One of our Junior Student Teaching sites is The Board of Cooperative Educational Services-Tompkins-Seneca-Toga. BOCES, Smith School is a special education school serving students in kindergarten through twelfth grade, up to age 21. Located in NE Ithaca, the majority of the students who attend BOCES have an identified special need and an Individualized Education Plan and receive specialized educational services. Class sizes at BOCES are smaller and at least one classroom aide is present. 

Ithaca College's Music Education Department began this teaching site in 2016. At BOCES, our Junior Student Teachers have the opportunity for early field experience where they get to teach twice per week. The music education faculty mentor the student teachers and supervise the teaching.  


The Montessori School collaboration is an outgrowth of a very successful multi-year and multi-faceted projected founded by assistant professor Beth Peterson. A mutually beneficial program, this undertaking began with an effort to both offer a wind and percussion music program to the local Elizabeth Ann Clune Montessori School of Ithaca and to provide important teaching experiences for Ithaca College pre-service teachers. Originally housed completely at Ithaca College, it has resulted in the creation of a complete wind and percussion music offering, including lessons and a band, housed within the Montessori School. Students receive music instruction from an individual hired in a position created as a result of this initiative.  Currently, this individual is Michael Treat, an Ithaca College alumnus. In addition, the Ithaca College Music Education Department and the Montessori School have maintained their close working relationship providing beneficial resources for both programs.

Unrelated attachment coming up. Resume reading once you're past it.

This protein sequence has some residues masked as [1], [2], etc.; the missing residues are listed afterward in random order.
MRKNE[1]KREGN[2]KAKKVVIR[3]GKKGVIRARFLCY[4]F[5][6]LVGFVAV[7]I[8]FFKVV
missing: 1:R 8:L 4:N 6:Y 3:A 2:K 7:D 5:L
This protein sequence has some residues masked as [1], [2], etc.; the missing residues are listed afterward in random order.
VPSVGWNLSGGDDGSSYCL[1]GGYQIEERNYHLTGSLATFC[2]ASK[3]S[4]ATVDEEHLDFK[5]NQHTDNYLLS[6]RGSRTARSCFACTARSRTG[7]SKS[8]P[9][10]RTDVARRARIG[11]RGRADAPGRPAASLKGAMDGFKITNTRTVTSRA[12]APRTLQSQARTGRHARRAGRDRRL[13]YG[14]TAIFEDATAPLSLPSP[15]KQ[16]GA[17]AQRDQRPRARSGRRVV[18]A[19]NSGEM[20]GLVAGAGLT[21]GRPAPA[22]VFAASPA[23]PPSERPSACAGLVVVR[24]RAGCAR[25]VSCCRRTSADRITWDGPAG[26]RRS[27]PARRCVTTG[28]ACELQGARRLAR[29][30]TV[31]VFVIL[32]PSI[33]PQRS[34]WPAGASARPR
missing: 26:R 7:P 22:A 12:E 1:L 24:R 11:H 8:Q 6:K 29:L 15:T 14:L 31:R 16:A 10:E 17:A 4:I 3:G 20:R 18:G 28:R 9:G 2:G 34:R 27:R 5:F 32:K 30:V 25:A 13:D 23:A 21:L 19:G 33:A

Numerous students have undertaken individual projects that have involved work and research with the Montessori philosophy and the Montessori School and Program. Montessori students travel to Ithaca College once a week to participate in wind and percussion lessons and instruction; these lessons provide valuable educational experiences for the involved children and a terrific teaching opportunity for our junior student teachers. During these junior student teaching experiences, the involved student teachers are advised and supervised by college professors, and they are given the opportunity to implement ideas, concepts, knowledge, and pedagogy learned during their undergraduate coursework.


Project Headstart is a collaborative venture between the Ithaca College Music Education Department and the Tompkins Community Action Headstart Program. The project is designed to provide music experiences both for children with special needs, such as students with disabilities and those who are English language learners, and for children from low income and high needs backgrounds. During weekly visits to Ithaca College's campus, students from area Headstart programs participate in lessons designed to provide valuable musical opportunities. Music lessons are also structured to enhance and expand skills that are taught in their Headstart classroom. These include gross and fine motor, language, cognitive, and social skills. In addition to the enhancement of developmental skills, children in this program experience the joy of making music from the time they enter the class until they leave.